Adoption benefits on the rise

U.S. companies increasingly are turning to new and uncommon benefits as a way to recruit and retain employees. Climbing the list? Family support, particularly for adoption and fostering. 

As more companies offer paid parental leave and extended family leave, a growing number also are providing paid time off for adopting and fostering children. Those offering paid adoption leave rose 6 percentage points to 34%, and those giving foster child leave climbed three points to 25%, according to the Society for Human Resource Management’s 2023 Employee Benefits Survey. 

“What we hear from employers is that it really is an issue of equity,” Rita Soronen, president and CEO of the Dave Thomas Foundation for Adoption, told HR Dive. “It is as equal of a family if it’s formed through adoption and still needs those kinds of supports in the workplace, whether it’s financial leave or just flexibility.” 

Companies that offer adoption benefits are upping their offerings as well. Employers provided 24% more financial reimbursement for adoption costs in 2023 than the previous year, offering an average of $14,381, according to the Dave Thomas Foundation for Adoption, a nonprofit working to find permanent homes for foster children that publishes an annual list of the 100 best adoption-friendly workplaces. Employers also increased the amount of paid time off available to adoptive parents to nine weeks, up 8% from last year.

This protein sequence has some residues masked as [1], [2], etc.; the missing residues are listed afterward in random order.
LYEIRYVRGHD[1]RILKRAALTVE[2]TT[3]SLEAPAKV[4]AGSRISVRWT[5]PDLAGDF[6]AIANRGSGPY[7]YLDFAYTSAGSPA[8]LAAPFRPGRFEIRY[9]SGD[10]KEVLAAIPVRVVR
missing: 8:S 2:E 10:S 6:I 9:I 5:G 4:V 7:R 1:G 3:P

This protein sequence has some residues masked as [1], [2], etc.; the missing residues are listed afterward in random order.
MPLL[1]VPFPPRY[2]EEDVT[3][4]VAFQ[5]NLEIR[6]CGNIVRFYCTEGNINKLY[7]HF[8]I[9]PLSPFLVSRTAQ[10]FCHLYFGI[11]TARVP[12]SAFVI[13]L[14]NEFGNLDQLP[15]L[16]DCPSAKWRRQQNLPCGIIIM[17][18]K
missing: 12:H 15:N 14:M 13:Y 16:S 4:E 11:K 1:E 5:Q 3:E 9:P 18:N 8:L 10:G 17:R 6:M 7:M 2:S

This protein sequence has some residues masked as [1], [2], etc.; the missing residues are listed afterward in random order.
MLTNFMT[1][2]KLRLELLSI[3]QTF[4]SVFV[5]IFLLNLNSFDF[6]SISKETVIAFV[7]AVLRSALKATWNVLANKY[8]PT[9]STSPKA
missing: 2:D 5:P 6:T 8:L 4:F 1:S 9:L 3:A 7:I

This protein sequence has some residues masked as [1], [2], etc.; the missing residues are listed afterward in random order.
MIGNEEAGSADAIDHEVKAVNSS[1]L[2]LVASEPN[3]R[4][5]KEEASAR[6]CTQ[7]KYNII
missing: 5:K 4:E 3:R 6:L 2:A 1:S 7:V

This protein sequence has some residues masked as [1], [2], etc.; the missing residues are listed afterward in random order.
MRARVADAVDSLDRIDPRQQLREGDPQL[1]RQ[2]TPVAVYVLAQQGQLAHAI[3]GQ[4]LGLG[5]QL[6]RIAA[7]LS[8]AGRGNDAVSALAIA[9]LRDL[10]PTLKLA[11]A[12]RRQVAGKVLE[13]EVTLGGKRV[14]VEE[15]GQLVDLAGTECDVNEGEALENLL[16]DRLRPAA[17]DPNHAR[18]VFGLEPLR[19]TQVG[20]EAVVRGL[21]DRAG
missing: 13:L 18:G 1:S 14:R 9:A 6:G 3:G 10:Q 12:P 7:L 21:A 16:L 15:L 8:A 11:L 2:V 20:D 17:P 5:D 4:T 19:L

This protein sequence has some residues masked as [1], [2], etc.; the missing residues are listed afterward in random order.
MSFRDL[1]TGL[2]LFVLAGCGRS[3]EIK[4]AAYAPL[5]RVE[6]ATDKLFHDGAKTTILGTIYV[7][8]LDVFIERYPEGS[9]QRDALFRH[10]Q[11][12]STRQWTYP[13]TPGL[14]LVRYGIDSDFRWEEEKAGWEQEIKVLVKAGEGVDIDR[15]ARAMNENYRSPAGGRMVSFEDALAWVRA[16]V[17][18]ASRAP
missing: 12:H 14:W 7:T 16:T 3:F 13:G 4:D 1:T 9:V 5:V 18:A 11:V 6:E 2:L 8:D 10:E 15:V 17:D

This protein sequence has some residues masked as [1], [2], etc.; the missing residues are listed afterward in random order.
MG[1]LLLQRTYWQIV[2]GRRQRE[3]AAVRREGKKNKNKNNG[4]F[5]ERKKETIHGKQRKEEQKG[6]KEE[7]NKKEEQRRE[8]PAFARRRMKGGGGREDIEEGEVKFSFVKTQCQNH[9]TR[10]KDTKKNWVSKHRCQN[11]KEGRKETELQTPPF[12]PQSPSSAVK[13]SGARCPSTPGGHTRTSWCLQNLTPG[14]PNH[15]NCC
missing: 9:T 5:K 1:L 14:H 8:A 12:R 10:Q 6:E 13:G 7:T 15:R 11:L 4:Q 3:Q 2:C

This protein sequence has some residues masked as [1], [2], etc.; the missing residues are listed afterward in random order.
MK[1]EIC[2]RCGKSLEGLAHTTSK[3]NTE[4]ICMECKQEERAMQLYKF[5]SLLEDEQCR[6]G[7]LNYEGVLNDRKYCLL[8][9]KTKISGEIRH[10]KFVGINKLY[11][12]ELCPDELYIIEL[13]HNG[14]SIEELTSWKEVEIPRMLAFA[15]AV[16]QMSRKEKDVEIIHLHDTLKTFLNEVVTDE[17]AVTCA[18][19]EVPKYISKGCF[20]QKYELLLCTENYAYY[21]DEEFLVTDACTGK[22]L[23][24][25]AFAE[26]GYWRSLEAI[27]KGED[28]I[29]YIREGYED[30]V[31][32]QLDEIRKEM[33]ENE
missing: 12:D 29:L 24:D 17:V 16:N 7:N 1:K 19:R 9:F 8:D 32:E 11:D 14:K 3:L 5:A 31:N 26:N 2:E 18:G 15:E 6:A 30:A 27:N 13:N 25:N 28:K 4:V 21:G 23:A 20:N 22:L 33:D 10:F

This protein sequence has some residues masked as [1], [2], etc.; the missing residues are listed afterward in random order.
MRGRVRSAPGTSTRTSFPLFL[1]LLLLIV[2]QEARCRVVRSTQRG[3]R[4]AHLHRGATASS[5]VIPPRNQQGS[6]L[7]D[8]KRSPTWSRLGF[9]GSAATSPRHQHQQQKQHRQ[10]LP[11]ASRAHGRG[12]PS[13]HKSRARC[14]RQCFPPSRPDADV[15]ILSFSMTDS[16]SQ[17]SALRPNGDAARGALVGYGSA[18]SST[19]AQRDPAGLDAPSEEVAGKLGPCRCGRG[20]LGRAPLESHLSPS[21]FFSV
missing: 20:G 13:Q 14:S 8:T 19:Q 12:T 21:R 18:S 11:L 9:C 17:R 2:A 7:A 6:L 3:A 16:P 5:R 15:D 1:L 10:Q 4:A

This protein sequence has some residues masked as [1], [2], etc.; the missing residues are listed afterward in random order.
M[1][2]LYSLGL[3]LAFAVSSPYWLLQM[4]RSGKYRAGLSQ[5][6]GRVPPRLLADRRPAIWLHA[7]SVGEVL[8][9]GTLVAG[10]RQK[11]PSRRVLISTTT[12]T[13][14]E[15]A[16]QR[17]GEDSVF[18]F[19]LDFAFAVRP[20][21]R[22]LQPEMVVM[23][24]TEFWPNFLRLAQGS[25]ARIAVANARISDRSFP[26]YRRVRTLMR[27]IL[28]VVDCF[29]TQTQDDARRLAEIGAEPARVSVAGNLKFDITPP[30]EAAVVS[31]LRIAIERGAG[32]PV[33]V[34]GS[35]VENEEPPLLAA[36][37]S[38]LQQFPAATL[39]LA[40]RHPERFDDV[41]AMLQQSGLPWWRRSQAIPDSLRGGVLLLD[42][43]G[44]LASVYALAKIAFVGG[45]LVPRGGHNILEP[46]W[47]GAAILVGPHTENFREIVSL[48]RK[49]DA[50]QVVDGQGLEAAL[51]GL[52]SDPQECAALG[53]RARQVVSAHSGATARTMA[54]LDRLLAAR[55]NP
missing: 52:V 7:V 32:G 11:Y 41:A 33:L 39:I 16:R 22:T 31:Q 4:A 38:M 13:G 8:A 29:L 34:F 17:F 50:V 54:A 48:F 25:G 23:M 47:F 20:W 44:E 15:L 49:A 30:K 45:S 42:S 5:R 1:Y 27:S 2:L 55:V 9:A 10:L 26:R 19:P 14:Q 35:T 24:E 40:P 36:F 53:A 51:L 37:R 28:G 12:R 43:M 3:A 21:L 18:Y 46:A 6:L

Financial reimbursement typically covers what the IRS deems “qualified adoption expenses,” which includes court costs and attorney fees, travel and agency fees. 

While most companies offer a set amount of financial reimbursement, a few stand out by providing unlimited financial support, Soronen said. Ferring Pharmaceuticals, a biopharmaceutical group, and NVIDIA, a technology company, took the top two spots, respectively, on the Dave Thomas Foundation for Adoption’s 100 best list this year. Both offer unlimited financial reimbursement. Ferring also provides 26 weeks of paid leave for birthing and nonbirthing parents. 

“It is really substantial support. They set the bar pretty high,” Soronen said.